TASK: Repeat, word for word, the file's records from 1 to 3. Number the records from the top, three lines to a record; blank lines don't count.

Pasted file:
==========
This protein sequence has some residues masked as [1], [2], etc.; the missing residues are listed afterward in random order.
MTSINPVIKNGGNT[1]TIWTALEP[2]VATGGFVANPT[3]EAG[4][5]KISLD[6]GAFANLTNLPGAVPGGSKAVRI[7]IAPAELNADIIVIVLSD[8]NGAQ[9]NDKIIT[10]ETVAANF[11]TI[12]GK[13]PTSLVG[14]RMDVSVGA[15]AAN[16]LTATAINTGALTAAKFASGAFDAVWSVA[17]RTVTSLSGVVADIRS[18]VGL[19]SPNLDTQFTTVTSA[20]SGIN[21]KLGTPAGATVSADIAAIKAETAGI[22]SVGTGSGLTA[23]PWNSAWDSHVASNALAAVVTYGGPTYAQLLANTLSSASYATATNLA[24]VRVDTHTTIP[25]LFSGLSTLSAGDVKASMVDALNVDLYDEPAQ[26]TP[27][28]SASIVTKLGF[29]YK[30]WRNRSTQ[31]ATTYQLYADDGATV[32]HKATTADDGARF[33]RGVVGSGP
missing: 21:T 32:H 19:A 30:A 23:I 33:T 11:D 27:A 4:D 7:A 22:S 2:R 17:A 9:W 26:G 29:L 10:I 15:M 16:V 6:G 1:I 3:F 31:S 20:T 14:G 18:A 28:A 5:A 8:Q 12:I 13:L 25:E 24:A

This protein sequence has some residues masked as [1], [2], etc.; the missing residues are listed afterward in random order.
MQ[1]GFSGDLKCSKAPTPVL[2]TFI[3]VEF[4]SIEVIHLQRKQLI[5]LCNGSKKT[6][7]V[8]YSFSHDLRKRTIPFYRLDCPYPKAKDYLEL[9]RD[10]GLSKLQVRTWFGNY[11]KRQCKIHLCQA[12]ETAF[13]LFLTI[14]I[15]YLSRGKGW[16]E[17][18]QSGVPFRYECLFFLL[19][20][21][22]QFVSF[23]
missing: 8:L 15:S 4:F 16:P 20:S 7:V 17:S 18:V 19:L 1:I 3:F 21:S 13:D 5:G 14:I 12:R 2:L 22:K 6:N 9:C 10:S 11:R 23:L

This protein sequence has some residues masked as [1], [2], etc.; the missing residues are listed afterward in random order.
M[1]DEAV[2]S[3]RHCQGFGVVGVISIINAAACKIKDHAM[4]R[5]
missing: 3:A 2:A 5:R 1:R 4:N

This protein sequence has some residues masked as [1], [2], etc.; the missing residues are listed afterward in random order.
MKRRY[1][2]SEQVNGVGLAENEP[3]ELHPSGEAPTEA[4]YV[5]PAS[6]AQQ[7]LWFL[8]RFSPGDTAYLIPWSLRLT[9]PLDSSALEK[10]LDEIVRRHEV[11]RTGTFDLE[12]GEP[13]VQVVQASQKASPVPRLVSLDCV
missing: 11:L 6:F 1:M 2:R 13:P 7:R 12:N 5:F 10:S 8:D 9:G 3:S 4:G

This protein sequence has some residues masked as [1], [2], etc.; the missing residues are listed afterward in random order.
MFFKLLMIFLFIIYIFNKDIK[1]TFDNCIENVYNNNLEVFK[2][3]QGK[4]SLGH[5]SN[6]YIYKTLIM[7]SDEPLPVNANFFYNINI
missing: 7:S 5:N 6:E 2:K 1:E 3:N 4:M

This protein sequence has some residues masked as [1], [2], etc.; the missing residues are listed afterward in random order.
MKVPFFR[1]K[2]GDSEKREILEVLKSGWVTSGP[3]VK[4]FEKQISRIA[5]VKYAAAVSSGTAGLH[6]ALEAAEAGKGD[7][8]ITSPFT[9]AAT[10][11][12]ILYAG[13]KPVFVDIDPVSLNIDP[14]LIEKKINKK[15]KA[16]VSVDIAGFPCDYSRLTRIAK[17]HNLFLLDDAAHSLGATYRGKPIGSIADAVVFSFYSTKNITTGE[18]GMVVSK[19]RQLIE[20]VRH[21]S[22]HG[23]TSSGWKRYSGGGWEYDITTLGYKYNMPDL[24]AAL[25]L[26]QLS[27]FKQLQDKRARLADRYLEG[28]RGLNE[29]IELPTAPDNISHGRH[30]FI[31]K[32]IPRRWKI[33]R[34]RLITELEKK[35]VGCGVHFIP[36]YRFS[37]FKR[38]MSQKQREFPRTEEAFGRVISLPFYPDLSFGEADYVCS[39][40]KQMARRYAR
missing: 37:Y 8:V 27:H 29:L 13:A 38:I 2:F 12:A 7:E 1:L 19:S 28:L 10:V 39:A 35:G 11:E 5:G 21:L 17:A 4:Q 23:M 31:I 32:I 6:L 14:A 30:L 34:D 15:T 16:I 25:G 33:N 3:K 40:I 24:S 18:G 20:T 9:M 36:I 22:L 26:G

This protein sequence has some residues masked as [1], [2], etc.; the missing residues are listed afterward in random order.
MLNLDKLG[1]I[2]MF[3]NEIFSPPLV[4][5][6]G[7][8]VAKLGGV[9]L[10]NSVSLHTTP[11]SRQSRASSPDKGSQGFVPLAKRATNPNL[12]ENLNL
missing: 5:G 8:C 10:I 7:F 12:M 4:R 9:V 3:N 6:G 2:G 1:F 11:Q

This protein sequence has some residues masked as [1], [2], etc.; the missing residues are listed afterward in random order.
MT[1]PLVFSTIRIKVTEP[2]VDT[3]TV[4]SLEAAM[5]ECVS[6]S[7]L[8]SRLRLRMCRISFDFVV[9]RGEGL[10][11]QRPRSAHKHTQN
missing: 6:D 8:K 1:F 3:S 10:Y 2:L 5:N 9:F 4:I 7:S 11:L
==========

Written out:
This protein sequence has some residues masked as [1], [2], etc.; the missing residues are listed afterward in random order.
MTSINPVIKNGGNT[1]TIWTALEP[2]VATGGFVANPT[3]EAG[4][5]KISLD[6]GAFANLTNLPGAVPGGSKAVRI[7]IAPAELNADIIVIVLSD[8]NGAQ[9]NDKIIT[10]ETVAANF[11]TI[12]GK[13]PTSLVG[14]RMDVSVGA[15]AAN[16]LTATAINTGALTAAKFASGAFDAVWSVA[17]RTVTSLSGVVADIRS[18]VGL[19]SPNLDTQFTTVTSA[20]SGIN[21]KLGTPAGATVSADIAAIKAETAGI[22]SVGTGSGLTA[23]PWNSAWDSHVASNALAAVVTYGGPTYAQLLANTLSSASYATATNLA[24]VRVDTHTTIP[25]LFSGLSTLSAGDVKASMVDALNVDLYDEPAQ[26]TP[27][28]SASIVTKLGF[29]YK[30]WRNRSTQ[31]ATTYQLYADDGATV[32]HKATTADDGARF[33]RGVVGSGP
missing: 21:T 32:H 19:A 30:A 23:I 33:T 11:D 27:A 4:D 7:A 22:S 2:R 17:A 9:W 26:G 29:L 10:I 15:M 16:V 6:G 1:I 3:F 31:S 20:T 14:G 18:A 28:A 5:A 8:Q 12:I 13:L 25:E 24:A

This protein sequence has some residues masked as [1], [2], etc.; the missing residues are listed afterward in random order.
MQ[1]GFSGDLKCSKAPTPVL[2]TFI[3]VEF[4]SIEVIHLQRKQLI[5]LCNGSKKT[6][7]V[8]YSFSHDLRKRTIPFYRLDCPYPKAKDYLEL[9]RD[10]GLSKLQVRTWFGNY[11]KRQCKIHLCQA[12]ETAF[13]LFLTI[14]I[15]YLSRGKGW[16]E[17][18]QSGVPFRYECLFFLL[19][20][21][22]QFVSF[23]
missing: 8:L 15:S 4:F 16:P 20:S 7:V 17:S 18:V 19:L 1:I 3:F 21:S 13:D 5:G 14:I 12:R 2:L 22:K 6:N 9:C 10:S 11:R 23:L

This protein sequence has some residues masked as [1], [2], etc.; the missing residues are listed afterward in random order.
M[1]DEAV[2]S[3]RHCQGFGVVGVISIINAAACKIKDHAM[4]R[5]
missing: 3:A 2:A 5:R 1:R 4:N